IRS Proposed Rules for Section 1031 Like-Kind Exchanges
By Adam Liebman
June 24, 2020
On June 11, 2020, the Internal Revenue Service (“IRS”) issued proposed regulations under Section 1031 (REG-117589-18) in response to the changes under the Tax Cuts and Jobs Act (“TCJA”) for like-kind exchanges. They provide guidance and clarity on what is considered real property that is eligible for a like-kind exchange under Section 1031 and include a safe harbor for transfers of real property that include personal property.
Overview and Impact of the TCJA on Like-kind exchanges
Prior to the enactment of the TCJA in December 2017, real property and personal property used in a trade or business, or held for investment, were eligible for exchange and tax deferral treatment under Section 1031. One requirement for tax deferral is that the properties exchanged are of like-kind (i.e a building for a building, a plane for a plane). Under the TCJA, Section 1031 was amended and like-kind exchange treatment for transactions occurring after December 31, 2018 was restricted to exchanges of real property.
The Industry Response
Taxpayers and practitioners requested additional clarity on what was considered real property. There were concerns that certain exchanges failed to meet the requirements due to the inclusion of a minor amount of personal property (i.e. real estate in the form of a building with minor amounts of furniture). A failed exchange could result in constructive receipt of the exchange funds and taxable income to the taxpayer.
Definitions of Real Property
For Section 1031 like-kind exchanges, the definition of what is considered real property has been uncertain, as clear guidance was not provided by the code and/or regulation. The proposed regulations created the following definitions for real property specific to Section 1031, to determine if the multiple components that comprise a structure can be classified as real property and, thereby, eligible for tax deferral treatment as a like-kind exchange. These include a list of inherently permanent structures and structural components that will be considered real property under certain factors.
- Real property: (1) land and (2) improvements to land, (3) unsevered natural product of land and (4) water and air space superjacent to land
- Improvements to land: inherently permanent structures and structural components of inherently permanent structures
- Inherently permanent structures: building or other structure that is a distinct asset and is permanently affixed to real property and that will ordinarily remain affixed for an indefinite period of time (examples are in-ground-pools, roads, paved areas, fences).
- Structural components: any distinct asset that is a constituent part of, and integrated into, an inherently permanent structure (examples are walls, wiring. HVAC systems, pipes).
- Facts and circumstances test: for inherently permanent structures and structural components that are not listed in the proposed regulations, a facts and circumstance test can be used to determine if the assets and components will qualify as real property for 1031 treatment.
- Unsevered natural products of land: Including growing crops, plants, and timber, mines, wells and other natural deposits. Natural products and deposits cease to be real property when they are severed, extracted or removed from the land.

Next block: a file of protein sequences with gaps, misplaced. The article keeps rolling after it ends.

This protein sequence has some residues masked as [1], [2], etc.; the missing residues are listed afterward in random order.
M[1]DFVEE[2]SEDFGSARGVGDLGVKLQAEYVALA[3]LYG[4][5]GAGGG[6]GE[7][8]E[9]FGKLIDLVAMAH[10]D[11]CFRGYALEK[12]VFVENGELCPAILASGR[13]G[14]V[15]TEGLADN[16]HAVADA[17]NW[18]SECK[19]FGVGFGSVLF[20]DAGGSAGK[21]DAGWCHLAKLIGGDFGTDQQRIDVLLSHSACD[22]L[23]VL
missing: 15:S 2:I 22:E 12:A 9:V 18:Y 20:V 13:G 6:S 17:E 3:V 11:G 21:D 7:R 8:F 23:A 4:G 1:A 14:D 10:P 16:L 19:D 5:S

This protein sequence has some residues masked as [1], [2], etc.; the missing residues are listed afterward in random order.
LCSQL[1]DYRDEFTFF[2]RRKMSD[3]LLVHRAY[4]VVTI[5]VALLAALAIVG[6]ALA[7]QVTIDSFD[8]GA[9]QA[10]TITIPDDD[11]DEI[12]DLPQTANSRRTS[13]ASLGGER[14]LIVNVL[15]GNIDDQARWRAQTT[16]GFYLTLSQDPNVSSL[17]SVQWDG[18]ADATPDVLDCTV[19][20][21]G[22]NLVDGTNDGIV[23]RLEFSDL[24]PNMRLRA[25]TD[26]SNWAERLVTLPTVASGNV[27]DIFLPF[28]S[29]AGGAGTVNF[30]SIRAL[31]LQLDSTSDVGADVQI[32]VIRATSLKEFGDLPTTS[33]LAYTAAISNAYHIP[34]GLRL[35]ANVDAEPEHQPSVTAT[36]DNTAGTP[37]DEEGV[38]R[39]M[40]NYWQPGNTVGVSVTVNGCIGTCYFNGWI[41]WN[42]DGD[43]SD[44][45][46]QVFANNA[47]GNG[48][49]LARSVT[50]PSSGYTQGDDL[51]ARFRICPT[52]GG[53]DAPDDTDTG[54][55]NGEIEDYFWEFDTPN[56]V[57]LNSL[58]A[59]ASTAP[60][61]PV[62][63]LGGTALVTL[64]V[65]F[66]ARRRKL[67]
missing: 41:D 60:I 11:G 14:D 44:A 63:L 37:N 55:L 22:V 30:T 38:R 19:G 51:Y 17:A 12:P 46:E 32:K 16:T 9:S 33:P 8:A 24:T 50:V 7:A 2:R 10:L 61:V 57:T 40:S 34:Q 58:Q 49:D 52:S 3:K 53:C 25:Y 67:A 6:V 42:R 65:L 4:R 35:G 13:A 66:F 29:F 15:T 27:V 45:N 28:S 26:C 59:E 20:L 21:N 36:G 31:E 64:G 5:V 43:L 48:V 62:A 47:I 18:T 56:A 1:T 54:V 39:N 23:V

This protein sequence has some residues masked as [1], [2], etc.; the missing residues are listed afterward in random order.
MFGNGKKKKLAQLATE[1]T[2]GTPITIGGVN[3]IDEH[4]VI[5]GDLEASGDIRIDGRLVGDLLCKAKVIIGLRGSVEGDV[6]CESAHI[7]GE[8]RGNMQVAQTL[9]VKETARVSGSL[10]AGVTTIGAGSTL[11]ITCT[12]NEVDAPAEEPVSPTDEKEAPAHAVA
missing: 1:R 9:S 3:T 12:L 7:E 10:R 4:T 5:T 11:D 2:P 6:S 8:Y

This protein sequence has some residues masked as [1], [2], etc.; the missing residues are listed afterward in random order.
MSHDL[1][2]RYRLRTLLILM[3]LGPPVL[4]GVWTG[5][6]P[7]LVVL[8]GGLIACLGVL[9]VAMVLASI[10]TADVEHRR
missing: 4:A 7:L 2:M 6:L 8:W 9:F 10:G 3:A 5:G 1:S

- Intangible property: Will be considered as real property for the purpose of Section 1031 if: (1) it derives its value from real property or an interest in real property, (2) is inseparable from that real property or interest in real property, and (3) does not produce or contribute to the production of income other than consideration for the use or occupancy of space.
- Eligible property includes licenses and permits for the use of a permanent structure such as a leasehold or easement right.
- Licenses to engage in a business are not considered real property for the purpose of Section 1031.
Incidental Personal Property Safe Harbor
Taxpayers and Qualified Intermediaries (“QI”) entering into 1031 exchanges post-TCJA needed to be concerned with transactions that included the possible transfer of personal property which was not like-kind and ineligible for 1031 exchange treatment. The taxpayer could have been considered to be in receipt of all the funds from sale if the QI acquired replacement property with the proceeds from the sale that were not like-kind to the sold property. Actual or constructive receipt of funds would create a sale transaction, not a 1031 like-kind exchange.
To address this issue, the proposed regulations provide that personal property that is incidental to replacement real property is disregarded in determining whether a taxpayer’s rights to receive, pledge, borrow or otherwise obtain the benefits of money or other property held by a qualified intermediary are expressly limited as provided in Reg. Section 1.1031(k)-1(g)(6).
Personal property is incidental to real property acquired in an exchange if:
- In standard commercial transactions the personal property is typically transferred together with the real property; and
- Its aggregate fair market value does not exceed 15% of the aggregate fair market value of the replacement property.
The 15% safe harbor is a win for taxpayers and qualified intermediaries. It will make it easier to purchase real property assets without the need to structure the 1031 exchange to prevent the transfer of personal property.
Along with the 15% safe harbor, the definitions have provided much needed guidance as to what is eligible for a 1031 exchange post-TCJA. With specific definitions of what is considered real property as it relates to 1031 exchanges, we anticipate an uptick in taxpayers taking advantage of the tax deferral benefits with like-kind exchanges.
Please contact your Mazars USA professional for additional information.